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What significance does The year 1969 have?

post #1 of 17
Thread Starter 
I just had to reset my PRAM, and noticed the date went back to the default 1969 date, which kind of leads me to the question, why 1969? What significance (if any) does 1969 have as far as Macs, and why is it the default?

Anyone know? Applenut?

I know Steve Jobs must be older than 33, that it couldn't be his birth date, could it? Hmm...
post #2 of 17
Could it be the birth date of the person who was primarily responsible for designing the motherboard ?
post #3 of 17
The Woodstock era perhaps? Were Steve and friends hippies? Don't forget about the psychedelic 60's/70's inspired groovy FlowerPower design.
post #4 of 17
It is either:
1. The year Steve and The Woz met in high school (unlikely)

2. The year the Department of Defense's Advanced Research Project Agency funds the creation of ARPANet which eventually evolved to become what is now known as the Internet.

3. Some ridiculous,yet arbitrary date.
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post #5 of 17
My old LC III goes back to August 1957 or something.

I know most UNIXes count up in seconds from January 1, 1970 on. This will of course lead to the Y2K38 bug when the 2^32 second ticks off.
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post #6 of 17
Arpanet wasn't founded 1969... abouts there but not there...

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post #7 of 17
That is when the mothership landed. Where do you think we get all of this great Apple Engineering?
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post #8 of 17
I think it was the birthdate Ray Montagne, one of the designers of the original Mac CUDA microcontroller that controls the PRAM.
post #9 of 17
Didn't the clock used to go back to november 1957 or something, which I believe is Woz's birthday?
post #10 of 17
[quote]Originally posted by iBook:
<strong>I just had to reset my PRAM, and noticed the date went back to the default 1969 date, which kind of leads me to the question, why 1969? What significance (if any) does 1969 have as far as Macs, and why is it the default?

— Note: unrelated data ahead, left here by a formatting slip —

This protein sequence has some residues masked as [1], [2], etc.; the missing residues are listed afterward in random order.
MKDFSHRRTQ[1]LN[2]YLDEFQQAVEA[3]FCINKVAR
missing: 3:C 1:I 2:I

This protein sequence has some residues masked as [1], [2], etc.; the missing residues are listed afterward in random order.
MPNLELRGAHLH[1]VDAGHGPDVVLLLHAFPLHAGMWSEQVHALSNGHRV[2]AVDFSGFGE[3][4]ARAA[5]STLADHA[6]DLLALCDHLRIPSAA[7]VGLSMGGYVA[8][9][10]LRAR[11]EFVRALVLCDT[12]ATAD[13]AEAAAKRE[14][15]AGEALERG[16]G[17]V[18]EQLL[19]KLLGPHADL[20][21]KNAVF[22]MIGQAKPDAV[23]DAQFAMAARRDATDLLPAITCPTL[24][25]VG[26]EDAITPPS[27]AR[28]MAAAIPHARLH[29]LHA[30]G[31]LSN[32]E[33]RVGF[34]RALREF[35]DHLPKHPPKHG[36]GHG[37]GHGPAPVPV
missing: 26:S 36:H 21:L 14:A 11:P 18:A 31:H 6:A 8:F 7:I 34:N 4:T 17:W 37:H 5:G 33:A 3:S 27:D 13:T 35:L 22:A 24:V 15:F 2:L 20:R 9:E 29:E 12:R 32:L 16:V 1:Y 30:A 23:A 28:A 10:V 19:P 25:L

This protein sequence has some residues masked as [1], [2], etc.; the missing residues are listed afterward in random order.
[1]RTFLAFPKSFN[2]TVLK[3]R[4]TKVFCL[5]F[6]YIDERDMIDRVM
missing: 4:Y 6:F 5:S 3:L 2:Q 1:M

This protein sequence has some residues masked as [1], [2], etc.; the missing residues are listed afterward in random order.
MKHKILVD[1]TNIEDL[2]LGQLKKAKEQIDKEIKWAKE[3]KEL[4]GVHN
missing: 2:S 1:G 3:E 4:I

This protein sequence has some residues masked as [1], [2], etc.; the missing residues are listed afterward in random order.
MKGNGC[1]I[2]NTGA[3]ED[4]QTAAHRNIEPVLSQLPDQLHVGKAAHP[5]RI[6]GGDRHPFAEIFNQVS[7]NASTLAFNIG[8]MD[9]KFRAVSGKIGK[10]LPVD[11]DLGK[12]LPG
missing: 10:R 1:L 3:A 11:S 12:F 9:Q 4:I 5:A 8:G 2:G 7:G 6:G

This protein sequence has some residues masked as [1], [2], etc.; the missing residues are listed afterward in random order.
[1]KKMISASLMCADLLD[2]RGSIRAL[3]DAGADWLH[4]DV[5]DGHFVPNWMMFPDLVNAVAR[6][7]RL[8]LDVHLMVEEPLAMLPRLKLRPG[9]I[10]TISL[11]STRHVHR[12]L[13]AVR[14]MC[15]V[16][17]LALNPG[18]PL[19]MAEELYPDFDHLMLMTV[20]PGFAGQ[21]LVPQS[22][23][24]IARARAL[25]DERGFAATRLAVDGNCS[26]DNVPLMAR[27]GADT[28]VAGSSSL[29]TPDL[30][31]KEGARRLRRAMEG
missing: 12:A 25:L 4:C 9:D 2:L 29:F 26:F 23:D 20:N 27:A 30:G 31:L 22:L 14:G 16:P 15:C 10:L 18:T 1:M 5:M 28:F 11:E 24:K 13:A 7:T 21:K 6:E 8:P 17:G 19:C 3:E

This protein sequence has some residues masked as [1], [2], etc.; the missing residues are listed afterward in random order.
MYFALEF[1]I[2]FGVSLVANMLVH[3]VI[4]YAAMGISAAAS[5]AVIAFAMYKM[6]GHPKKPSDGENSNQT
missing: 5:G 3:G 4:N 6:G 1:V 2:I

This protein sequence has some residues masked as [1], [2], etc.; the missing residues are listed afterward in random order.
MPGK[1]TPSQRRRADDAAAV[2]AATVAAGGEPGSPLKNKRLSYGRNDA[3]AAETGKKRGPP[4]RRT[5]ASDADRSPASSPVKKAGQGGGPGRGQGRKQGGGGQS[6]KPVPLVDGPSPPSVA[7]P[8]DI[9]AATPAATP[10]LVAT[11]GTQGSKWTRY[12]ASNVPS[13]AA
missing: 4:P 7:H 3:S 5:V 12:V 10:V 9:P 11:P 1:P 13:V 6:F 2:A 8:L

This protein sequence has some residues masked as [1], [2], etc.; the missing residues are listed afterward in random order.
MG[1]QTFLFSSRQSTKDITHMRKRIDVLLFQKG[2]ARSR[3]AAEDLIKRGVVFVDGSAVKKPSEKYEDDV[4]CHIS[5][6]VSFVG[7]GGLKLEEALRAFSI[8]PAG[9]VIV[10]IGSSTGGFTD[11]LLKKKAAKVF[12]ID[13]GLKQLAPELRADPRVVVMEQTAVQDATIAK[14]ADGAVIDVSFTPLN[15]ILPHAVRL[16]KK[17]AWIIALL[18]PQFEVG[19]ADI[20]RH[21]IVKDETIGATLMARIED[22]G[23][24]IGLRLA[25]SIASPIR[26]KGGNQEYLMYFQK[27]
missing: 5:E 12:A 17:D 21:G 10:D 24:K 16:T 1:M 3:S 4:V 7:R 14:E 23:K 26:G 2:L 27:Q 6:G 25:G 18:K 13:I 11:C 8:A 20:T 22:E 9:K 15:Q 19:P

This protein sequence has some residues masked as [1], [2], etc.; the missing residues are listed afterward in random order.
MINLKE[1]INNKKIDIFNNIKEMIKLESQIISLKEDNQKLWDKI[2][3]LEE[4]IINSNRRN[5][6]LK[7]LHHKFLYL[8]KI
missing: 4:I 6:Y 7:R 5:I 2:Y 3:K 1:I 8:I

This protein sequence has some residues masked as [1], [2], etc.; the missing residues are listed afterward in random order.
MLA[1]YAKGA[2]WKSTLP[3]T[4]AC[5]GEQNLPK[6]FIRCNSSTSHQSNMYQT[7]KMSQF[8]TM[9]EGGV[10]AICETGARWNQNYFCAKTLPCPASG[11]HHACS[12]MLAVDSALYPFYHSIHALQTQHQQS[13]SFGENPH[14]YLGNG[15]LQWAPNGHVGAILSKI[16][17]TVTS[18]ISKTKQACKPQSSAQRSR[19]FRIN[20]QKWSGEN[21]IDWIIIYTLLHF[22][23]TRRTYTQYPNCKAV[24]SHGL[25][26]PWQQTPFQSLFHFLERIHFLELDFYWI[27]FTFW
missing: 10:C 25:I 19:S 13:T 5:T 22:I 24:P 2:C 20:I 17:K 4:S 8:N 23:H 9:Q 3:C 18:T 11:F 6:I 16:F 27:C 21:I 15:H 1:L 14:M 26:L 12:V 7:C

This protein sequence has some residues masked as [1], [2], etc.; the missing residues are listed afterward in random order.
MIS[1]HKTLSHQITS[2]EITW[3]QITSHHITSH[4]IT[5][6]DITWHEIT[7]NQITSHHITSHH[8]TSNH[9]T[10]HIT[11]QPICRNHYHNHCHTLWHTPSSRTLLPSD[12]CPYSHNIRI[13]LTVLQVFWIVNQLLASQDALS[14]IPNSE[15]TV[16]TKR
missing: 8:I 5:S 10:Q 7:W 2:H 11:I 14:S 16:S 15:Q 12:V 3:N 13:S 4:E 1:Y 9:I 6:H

Anyone know? Applenut?

I know Steve Jobs must be older than 33, that it couldn't be his birth date, could it? Hmm...</strong><hr></blockquote>

OS X is based on BSD which is compliant with some POSIX. The POSIX year follows the following rule: 69-99 is pre Y2K, 00-68 is post Y2K.

So although the first EPOCH year is 1970, the first POSIX year is 1969.

Or your clock may have its own reason for being 1969. <img src="graemlins/lol.gif" border="0" alt="[Laughing]" />

[ 07-30-2002: Message edited by: MrBillData ]</p>
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post #11 of 17
An interesting side point:

I tried setting my computer date past 2038 (all the way to 2210 before I got tired of clicking):



When I clicked on Save, the date flashed to some month and day in the year 2038 and then ultimately came to rest waaaaaaay back in the good ol' days before we even had airplanes:



When I decided I'd had enough of the early 1900s, I set the clock to sync through the internet, but apparently down at the apple servers they've not got past the great depression (how they had a time server up and running, I have no idea...this whole time travel thing ties my stomach in knots):



Finally, I decided to come back to the year 2002 (though I don't know why I bothered...), but I had to do it manually! The autopilot was broken...darn those 1934 computers!

Whew! What a trip!

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Three Rings for the Elven-kings under the sky,
Seven for the Dwarf-lords in their halls of stone,
Nine for Mortal Men doomed to die,
One for the Dark Lord on his dark throne
In the Land of Mordor...


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post #12 of 17